weymouth Massachusetts

Weymouth England
Weymouth England

In an article by Ed Baker of Weymouth News in Massachusetts, USA, which was posted by GateHouse News Service  on Jul 14, 2010 @ 02:51 PM our friends from across the pond write:

As local residents celebrated the nation’s independence on July 4, their counterparts in Weymouth, England were celebrating the 80th birthday of a drawbridge that is raised to let large ships pass to an inner harbor like the Fore River Bridge.

“We sent a citation to Weymouth, England,” Mayor Susan Kay said. “They had a big celebration for the bridge.”

Weymouth, England is a sunny seaside resort on the English Channel coast with a population of approximately 63,000. The census also includes Portland, an adjoining town or borough.

Weymouth, Massachusetts’s connection to the “Town Bridge,” as it is called across the pond, began when English officials dedicated the span after it was built in 1930.

“There is a plaque on our bridge that reads ‘Good wishes from the people of Weymouth, Massachusetts,”” wrote Amy Maslin, a communications officer with the Weymouth & Portland Borough Council, in a letter to Kay.

She said that George Barnes, a Town Meeting moderator and a local attorney represented Weymouth, Massachusetts to their namesake during the opening ceremony of the Town Bridge in 1930.

“There is a cornerstone there that says ‘From Weymouth in New England to Weymouth in Old England,’” Kay said.

Maslin said that the stone was fashioned in Weymouth, Massachusetts.

“The Town Bridge plays a vital role in our local infrastructure and it is important not to overlook the hard work that goes into maintaining and operating this facility throughout the year,” she said.

The celebration of the Town Bridge’s birthday began with pop concerts by local bands on the evening of July 3 that were similar to the Fourth of July observance at George Crane Beach hours later

A fireworks display over the Fore River capped the local Fourth celebration, but the party in Weymouth, England was just warming up.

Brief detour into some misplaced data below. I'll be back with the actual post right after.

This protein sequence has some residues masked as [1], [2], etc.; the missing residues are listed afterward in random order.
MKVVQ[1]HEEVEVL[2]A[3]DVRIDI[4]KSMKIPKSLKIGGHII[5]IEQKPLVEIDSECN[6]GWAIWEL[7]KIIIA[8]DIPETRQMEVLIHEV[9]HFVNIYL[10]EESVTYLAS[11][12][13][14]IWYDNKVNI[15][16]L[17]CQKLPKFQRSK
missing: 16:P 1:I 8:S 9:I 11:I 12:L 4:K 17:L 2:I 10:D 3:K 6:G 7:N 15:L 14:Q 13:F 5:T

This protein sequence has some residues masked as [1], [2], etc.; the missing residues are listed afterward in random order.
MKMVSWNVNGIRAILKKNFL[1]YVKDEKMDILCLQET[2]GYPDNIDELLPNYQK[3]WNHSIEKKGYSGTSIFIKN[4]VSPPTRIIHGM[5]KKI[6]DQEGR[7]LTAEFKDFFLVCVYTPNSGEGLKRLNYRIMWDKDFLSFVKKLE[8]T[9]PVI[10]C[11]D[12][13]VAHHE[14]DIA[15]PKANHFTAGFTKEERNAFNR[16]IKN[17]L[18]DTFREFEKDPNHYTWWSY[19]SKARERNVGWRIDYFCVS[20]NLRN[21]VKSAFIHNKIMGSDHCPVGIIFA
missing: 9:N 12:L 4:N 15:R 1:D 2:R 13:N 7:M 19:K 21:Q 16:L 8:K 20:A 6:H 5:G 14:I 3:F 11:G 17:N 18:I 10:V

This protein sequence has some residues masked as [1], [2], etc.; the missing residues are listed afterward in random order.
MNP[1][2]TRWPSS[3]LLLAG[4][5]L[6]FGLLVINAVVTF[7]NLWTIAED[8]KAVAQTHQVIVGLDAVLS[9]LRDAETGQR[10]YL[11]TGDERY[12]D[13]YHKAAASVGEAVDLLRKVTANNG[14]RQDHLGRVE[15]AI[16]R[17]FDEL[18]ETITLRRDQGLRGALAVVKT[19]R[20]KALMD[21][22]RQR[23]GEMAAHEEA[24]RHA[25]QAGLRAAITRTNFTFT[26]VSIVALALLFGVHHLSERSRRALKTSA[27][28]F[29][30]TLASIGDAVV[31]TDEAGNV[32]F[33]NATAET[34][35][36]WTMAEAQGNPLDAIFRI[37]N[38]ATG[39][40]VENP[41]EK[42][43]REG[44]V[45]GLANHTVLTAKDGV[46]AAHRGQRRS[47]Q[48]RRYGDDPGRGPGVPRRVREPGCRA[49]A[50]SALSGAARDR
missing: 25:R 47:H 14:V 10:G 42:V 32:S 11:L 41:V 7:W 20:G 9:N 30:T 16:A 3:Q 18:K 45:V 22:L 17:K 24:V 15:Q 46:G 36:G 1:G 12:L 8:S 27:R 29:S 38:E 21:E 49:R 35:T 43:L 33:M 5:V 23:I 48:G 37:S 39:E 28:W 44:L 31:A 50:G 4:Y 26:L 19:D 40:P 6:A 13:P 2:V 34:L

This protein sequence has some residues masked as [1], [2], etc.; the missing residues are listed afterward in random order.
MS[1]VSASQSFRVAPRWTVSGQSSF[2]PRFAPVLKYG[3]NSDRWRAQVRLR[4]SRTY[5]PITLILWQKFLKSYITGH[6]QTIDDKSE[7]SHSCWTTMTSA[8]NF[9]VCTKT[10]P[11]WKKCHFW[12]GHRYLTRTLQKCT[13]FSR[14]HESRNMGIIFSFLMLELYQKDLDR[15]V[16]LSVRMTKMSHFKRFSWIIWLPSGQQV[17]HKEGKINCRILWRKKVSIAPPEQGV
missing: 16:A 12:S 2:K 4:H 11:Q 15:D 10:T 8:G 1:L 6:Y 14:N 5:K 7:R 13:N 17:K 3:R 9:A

Officials across the Atlantic staged a Spirit of the Sea Festival from July 3-11 that featured local band performances on Weymouth’s seashore from 3:30 until 10 p.m.

An exhibition at the Weymouth Harbour Board office featured photographs of the Town Bridge, memorabilia, and written memories of the span during the eight-day celebration.

The observance ended with a flotilla of decorated vessels that sailed under the Town Bridge and a musical tribute by a Weymouth, England sea cadets band.

“Weymouth’s Town Bridge has been an iconic landmark of this town for nearly a century,” wrote Peter Farrel, chairman of the Weymouth Harbour Board. “The bridge plays a key role our history, and it was built in 1597 when Queen Elizabeth I ordered the feuding boroughs of Weymouth and Melcombe Regis to unite.”

The Dorset Page, a county historical account of Weymouth, England, notes that Queen Elizabeth I united the town with Melcombe Regis because both communities were bitter rivals while competing for commerce.

Melcomebe Regis is also believed to be where The Black Death plaque arrived in England in 1348 from two ships that had docked there.

The Black Death claimed nearly a third of Europe’s population during 1348 and 1350 largely because little was understood about basic hygiene and how germs spread.

Weymouth, England played a major role during the invasion of France in World War II.

The town served as a debarkation point for the U.S. 1st Infantry Division and Army Raner units that landed on Omaha Beach in Normandy on D-Day.

 A memorial plaque in Weymouth, England states that 517,816 U.S. troops and 144,093 vehicles departed from the shores between June 6, 1944 and May 7, 1945, when the war ended.

“After the war, some Americans stayed in England because they liked the country,” said Ted Clarke, a local resident and chairman of the Weymouth Historical Commission.

 He said that Weymouth, England is the sailing capital of England.

“It looks a lot bigger than Weymouth here,” Clarke said. “I’ve seen pictures of the Town Bridge.”

He said that Weymouth, Massachusetts attracted English settlers from its counterpart because it had became a fishing and ship port when colonists from Plymouth migrated to the shoreline near the Fore River to found Wessagusset.

Clarke said that these colonists brought their fishing and ship building skills with them when they settled near Great Hill.